Week 2 – 1000 Miles Challenge

During Week 1 of the challenge, I was struggling and recovering from our 5 days of snowboarding. In return, I put in absolutely no mileage. Week 2 was almost a success reaching a mileage of 15.68. The average daily during this week only ended up being 2.24 miles per day because we went snowboarding this weekend both Saturday and Sunday in Mammoth. I hope to get stronger and be able to do more mileage as I time goes on. I think a good goal for next week is to get 20 miles in. This will keep my on track to the 1,000 miles.

My runs this week:

Date Mileage Ran Total Mileage Mileage Left
1/12 6.38 15.68 984.32
1/11 4.86 9.26 990.74
1/9 2.4 4.4 995.6
1/8 2 2 998

Anyone else doing a challenge like this? Let me know how it is going, very interested in hearing about it. Follow more on my journey here to 1,000 miles: 1000 Miles in 2018.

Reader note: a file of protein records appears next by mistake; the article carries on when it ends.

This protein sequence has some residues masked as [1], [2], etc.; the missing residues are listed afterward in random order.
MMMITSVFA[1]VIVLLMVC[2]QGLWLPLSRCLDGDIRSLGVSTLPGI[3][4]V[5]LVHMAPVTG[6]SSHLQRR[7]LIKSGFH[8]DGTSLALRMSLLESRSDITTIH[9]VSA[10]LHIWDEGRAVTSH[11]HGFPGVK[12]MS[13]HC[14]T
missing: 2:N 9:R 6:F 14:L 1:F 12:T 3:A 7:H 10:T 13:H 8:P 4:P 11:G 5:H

Cactus to Clouds – Mt. San Jacinto from Palm Springs

Where: Palm Springs/Mount San Jacinto State Park
Mileage: 23 miles
Difficulty: Strenuous
Elevation gain: 10,400 ft
Type: Out-and-to tram

Cactus to Clouds isn’t just some hike you wake up and say I feel like hiking 23 miles today. Do not consider this hike unless you are prepared and well trained to do it. It is a very difficult and long hike.

Training:
Some training hikes I would recommend that helped me get ready for this hike are:
1. Iron Mountain
2. Mt. San Antonio
3. Mt. Wilson
4. Mt. Baden Powell
These are just a few, but I recommend doing longer hikes over 10 miles to train you with high elevation gain as you will be going from sea level to the 3rd highest mountain in Southern California.

Description:
Cactus to Clouds is a term for the hike going from where cactus lay to where clouds hover. The trailhead is at 470 ft. and Mt. San Jacinto peers out at 10,834 feet.

Important Points Along Trail:
I’ve found that the table below has helped me with the points, I checked a few sites before and had some of these printed out and updated them with what my gps showed.

Points Along Trail – to keep an eye on Elevation Mileage